While photographing at Point Lobos in California, the nature reserve where the Westons, Ansel Adams, Wynn Bullock, Henry Gilpin and other West Coast photographers have photographed, Harvey met Ansel Adams. “I chatted with him a bit, he was in the last few months of his life. I said, ‘Mr. Adams, I’ve long admired your work, I learned black-and-white photography by reading your books.’ I told him I had come to Point Lobos a number of times to walk the rocks and wander in the coves and see the last stands of Monterey Cypress. There was a pause and Mr. Adams looked up from under his big hat and said, ‘How I envy you.’

“ I realized he was no longer able to go out and photograph like he used to, he was too weak, he was dying of emphysema, and to him what I was doing was the life he no longer had. Riches and fame meant nothing to him. The only thing that mattered was that if you can’t work as an artist, you’re dead.

“ Photography has changed enormously in the last 10 or 15 years. I spent many years in the darkroom doing black-and-white developing and printing, later on color printing, but that’s all finished now. My Canon EOS 1DS digital cameras, Photoshop and Epson printers do it. The Epson 2200 prints are like nothing I’ve ever seen from film labs in the old days.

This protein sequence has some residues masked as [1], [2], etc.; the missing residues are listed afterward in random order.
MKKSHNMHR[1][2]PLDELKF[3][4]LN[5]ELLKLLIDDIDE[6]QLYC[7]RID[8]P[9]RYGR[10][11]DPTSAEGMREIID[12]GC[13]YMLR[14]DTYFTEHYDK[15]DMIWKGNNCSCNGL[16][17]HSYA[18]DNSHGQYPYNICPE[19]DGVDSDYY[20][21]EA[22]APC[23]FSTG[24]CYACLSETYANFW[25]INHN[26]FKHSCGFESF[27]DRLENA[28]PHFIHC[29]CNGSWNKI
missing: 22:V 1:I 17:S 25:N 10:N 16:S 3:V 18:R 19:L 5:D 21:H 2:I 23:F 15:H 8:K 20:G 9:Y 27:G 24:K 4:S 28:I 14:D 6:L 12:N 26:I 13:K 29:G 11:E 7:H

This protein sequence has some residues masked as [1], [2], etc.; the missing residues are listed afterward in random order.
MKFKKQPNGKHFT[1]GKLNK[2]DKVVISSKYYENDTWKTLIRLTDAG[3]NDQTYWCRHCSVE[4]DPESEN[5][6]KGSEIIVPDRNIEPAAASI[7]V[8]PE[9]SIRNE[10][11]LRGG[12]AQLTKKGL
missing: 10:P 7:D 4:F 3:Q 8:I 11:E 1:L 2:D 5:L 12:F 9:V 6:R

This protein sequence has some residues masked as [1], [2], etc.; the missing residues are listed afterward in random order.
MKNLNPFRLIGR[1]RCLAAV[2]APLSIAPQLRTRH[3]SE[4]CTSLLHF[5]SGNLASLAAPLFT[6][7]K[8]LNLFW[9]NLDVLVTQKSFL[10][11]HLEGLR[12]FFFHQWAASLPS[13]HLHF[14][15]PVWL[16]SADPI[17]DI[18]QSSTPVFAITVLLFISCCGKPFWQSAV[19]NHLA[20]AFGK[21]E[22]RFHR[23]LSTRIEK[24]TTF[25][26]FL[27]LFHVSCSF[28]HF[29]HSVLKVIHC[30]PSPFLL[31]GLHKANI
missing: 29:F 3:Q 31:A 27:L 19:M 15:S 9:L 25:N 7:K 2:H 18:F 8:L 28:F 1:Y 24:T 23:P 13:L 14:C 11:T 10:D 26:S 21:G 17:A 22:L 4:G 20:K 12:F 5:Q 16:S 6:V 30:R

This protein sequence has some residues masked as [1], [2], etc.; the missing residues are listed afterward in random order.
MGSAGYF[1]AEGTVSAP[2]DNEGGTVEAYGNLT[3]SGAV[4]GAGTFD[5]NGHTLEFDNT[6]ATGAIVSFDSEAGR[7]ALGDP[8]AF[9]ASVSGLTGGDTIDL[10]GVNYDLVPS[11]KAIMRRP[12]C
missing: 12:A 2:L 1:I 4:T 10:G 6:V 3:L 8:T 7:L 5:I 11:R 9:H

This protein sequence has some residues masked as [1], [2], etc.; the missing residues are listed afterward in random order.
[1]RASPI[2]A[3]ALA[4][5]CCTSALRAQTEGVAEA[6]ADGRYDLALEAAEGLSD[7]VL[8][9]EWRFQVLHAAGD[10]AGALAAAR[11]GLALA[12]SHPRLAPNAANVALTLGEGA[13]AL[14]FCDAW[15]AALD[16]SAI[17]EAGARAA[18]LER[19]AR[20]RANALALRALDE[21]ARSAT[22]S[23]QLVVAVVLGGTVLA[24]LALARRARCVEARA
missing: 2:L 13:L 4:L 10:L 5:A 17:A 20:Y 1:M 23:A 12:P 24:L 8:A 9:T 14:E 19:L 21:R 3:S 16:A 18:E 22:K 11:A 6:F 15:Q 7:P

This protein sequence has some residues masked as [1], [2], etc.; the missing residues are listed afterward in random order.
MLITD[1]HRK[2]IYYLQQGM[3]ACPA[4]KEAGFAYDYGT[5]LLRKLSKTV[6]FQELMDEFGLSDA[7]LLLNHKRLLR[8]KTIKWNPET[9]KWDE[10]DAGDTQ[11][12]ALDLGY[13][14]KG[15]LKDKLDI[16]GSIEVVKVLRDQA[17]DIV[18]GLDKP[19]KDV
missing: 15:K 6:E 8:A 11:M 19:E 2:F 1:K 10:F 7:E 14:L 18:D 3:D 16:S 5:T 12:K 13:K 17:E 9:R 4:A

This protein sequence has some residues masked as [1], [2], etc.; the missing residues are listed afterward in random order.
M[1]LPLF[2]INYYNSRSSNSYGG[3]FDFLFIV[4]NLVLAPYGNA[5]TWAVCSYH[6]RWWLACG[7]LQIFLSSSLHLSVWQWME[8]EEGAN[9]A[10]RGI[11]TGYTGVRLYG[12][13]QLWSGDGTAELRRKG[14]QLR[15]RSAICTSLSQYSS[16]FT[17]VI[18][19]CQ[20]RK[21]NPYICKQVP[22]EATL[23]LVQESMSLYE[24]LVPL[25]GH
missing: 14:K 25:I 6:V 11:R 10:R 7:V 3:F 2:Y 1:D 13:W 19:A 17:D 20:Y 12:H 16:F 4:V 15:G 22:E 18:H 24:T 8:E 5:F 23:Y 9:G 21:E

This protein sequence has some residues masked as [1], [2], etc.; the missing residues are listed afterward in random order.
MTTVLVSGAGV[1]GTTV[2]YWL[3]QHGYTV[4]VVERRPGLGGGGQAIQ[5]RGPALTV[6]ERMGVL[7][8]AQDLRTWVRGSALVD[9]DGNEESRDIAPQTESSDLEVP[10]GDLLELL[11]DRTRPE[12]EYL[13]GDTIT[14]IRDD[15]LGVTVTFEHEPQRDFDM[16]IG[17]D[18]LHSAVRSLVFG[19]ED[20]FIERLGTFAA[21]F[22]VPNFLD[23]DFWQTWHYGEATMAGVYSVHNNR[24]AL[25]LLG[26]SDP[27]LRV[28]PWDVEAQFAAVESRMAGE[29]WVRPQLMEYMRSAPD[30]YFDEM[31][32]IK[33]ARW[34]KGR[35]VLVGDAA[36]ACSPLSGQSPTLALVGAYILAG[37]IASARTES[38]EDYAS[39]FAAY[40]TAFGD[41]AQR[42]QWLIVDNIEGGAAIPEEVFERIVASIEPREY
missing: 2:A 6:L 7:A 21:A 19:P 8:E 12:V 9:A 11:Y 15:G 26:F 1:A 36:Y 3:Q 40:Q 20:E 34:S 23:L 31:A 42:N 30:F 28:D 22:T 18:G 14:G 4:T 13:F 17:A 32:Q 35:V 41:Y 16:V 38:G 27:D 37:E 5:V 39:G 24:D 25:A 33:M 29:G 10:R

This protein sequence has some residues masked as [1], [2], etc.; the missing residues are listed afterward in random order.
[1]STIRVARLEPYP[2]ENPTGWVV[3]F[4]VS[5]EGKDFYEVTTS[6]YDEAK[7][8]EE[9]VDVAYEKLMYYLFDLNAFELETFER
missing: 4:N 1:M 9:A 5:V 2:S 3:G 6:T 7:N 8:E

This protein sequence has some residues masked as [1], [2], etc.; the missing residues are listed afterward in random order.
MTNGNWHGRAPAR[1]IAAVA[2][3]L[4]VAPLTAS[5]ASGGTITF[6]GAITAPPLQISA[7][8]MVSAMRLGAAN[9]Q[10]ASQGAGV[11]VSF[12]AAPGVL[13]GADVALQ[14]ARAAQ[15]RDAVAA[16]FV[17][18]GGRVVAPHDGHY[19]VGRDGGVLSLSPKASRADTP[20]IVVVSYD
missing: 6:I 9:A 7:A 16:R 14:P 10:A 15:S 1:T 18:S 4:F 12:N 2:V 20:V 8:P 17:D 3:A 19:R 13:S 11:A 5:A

“ I do photography almost every day because if you don’t practice constantly, you’re going to get rusty. The art of photography has been my obsession all of my life. I have tried to do less purely commercial work and tried to make my income purely by what I love, photographing what I love.

“ If I don’t go out at least a couple of days a week, I will not maintain the proficiency I have.

“ Having met Alexei Brodovitch I do not accept anything less than trying to be the best in the world. Certainly, the kind of aerial photography I was doing nobody has ever done better and nobody ever will. But that’s just a departure point. If you don’t think you’re the best, if you don’t aim for the stars, what the hell are you doing it for?

“ My belief is similar to Ansel’s, the affirmation of being alive in this beautiful world and the good fortune of being in one of the few countries where there are enough riches and freedom to enable artists to do whatever they want to do. My attitude is one of endless optimism and exuberance and joy and glory in the world.”

To see more of Harvey Lloyd’s worldwide and personal photography and to read “The Art of Seeing,” visit Harvey Lloyd.com.
Source:
Rangefinder Magazine
December 2004
Steve Anchell